James Madison University

18th Annual Summer Institute in Counseling Sessions Garner Wide Appeal

By: Dina Manco
Posted: November 6, 2014

With 12 different sessions featured, the Department of Graduate Psychology’s Summer Institute in Counseling opened its courses to students and mental health professionals June 16-July 18 on the JMU campus. The institute is an opportunity to earn graduate course credit or Continuing Education Units (necessary for clinical counselors to renew licensures) during the summer. According to one of the coordinators, Dr. Renee Staton, the institute’s aim is “to provide high quality and affordable professional development opportunities for local mental health professionals.” The Summer Institute in Counseling is co-sponsored by the Virginia Counselors Association. The help of this broad sponsorship enables word about the institute to travel to practitioners across the state. “We usually draw from Winchester and Charlottesville, in addition to the Shenandoah Valley,” says Staton. This summer’s institute attracted a large crowd with 75 participants overall. A variety of mental health professionals attended, including clinical mental health counselors, school counselors, and social workers.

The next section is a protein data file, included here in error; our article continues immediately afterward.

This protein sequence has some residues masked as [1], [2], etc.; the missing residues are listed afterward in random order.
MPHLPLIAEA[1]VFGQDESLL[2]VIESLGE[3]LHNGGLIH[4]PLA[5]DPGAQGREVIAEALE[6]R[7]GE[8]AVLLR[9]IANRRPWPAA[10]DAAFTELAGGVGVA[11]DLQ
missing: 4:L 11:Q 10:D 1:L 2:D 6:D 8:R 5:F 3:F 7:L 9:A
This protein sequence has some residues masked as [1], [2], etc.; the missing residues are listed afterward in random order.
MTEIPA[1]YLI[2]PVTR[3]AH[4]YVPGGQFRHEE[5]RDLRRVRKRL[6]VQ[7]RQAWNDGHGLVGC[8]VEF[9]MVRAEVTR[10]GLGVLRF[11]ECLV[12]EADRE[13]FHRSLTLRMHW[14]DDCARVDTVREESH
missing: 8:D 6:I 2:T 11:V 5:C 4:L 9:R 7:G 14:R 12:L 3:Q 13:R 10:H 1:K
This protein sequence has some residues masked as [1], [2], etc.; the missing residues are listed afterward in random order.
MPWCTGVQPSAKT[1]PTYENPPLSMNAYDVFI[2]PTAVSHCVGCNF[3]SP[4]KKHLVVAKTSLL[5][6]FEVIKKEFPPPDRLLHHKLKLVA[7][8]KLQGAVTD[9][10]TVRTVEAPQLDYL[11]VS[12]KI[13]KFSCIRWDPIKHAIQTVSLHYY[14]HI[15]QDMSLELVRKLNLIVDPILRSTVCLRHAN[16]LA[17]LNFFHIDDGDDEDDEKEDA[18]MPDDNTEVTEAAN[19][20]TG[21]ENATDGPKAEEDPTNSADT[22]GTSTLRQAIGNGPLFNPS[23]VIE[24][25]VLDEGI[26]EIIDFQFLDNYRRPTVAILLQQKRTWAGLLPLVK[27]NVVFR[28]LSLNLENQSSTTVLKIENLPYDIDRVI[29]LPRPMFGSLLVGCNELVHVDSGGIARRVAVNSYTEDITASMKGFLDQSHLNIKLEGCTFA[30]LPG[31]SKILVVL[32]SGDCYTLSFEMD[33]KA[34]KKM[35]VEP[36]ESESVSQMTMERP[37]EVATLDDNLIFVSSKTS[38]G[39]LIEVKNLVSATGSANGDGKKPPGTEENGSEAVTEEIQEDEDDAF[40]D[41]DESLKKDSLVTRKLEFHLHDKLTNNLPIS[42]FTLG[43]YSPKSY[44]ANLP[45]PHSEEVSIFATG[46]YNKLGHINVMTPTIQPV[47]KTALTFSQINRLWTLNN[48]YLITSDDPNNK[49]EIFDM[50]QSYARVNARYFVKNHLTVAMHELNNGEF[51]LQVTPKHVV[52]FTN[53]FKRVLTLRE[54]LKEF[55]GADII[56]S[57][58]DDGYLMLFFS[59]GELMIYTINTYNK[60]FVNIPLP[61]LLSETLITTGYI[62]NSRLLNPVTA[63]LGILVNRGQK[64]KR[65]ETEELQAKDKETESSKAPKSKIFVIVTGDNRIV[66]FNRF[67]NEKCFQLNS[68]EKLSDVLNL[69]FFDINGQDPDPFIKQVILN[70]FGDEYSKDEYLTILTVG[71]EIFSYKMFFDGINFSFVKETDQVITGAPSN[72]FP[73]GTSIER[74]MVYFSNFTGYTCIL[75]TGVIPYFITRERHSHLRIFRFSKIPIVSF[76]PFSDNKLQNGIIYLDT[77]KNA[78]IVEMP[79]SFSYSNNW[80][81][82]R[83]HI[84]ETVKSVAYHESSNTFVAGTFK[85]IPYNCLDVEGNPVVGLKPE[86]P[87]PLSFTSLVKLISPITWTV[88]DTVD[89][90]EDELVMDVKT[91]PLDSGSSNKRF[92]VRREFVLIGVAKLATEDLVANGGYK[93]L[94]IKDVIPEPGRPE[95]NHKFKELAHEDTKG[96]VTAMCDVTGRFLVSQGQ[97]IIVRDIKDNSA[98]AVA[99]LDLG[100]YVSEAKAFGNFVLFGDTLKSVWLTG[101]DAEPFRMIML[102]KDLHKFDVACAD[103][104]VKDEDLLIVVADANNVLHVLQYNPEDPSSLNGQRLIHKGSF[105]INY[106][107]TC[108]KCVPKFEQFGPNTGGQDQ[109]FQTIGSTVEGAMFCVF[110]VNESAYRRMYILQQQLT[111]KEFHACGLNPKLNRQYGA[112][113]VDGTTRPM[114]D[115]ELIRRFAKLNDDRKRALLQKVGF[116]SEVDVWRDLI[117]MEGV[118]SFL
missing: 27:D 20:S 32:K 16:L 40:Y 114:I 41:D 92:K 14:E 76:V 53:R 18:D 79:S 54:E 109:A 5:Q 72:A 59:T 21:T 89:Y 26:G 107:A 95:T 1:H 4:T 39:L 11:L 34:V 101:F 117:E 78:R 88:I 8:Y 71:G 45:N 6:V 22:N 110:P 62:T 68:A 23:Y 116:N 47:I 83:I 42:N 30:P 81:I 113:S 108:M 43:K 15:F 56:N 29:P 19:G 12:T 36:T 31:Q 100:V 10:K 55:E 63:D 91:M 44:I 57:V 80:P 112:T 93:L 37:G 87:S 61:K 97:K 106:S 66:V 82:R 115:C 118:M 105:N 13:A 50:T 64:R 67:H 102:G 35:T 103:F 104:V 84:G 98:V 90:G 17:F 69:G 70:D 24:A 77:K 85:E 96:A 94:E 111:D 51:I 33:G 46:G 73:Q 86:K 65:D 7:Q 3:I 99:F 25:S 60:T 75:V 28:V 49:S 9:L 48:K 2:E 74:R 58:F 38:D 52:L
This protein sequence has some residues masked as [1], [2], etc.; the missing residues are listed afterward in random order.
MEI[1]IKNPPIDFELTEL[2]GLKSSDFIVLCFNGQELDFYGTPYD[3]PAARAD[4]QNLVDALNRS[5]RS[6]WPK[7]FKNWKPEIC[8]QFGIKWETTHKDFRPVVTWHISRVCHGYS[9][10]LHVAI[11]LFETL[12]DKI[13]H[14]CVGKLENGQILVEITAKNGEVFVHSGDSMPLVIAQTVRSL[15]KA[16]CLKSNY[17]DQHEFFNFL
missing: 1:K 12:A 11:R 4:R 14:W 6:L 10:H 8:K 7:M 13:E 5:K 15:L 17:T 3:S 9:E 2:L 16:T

The length of each session varied: some were held one day a week from 9a.m.-4p.m., but most were held two days a week with a combination of in-class and online learning. Exploring the Diagnostic and Statistical Manual of Mental Disorders, 5th Edition (DSM-5) and Assessing Suicide Risk and Hospitalization were added to the available classes this past summer. Exploring the DSM-5 drew the largest interest from participants this year. Staton explains, “I think it is because people are so curious about how it will impact their practice; [the DSM-5] has significant changes in it.”

JMU faculty members donate their time teaching at the institute, in addition to guest speakers such as JMU graduates and mental health professionals. The engaging and fun environment the Summer Institute in Counseling offers each year is what helps make it so successful. Staton says, “People really look forward to it. We are creative in how we present our information; people count on theory with practical applications in a way that is engaging and fun.”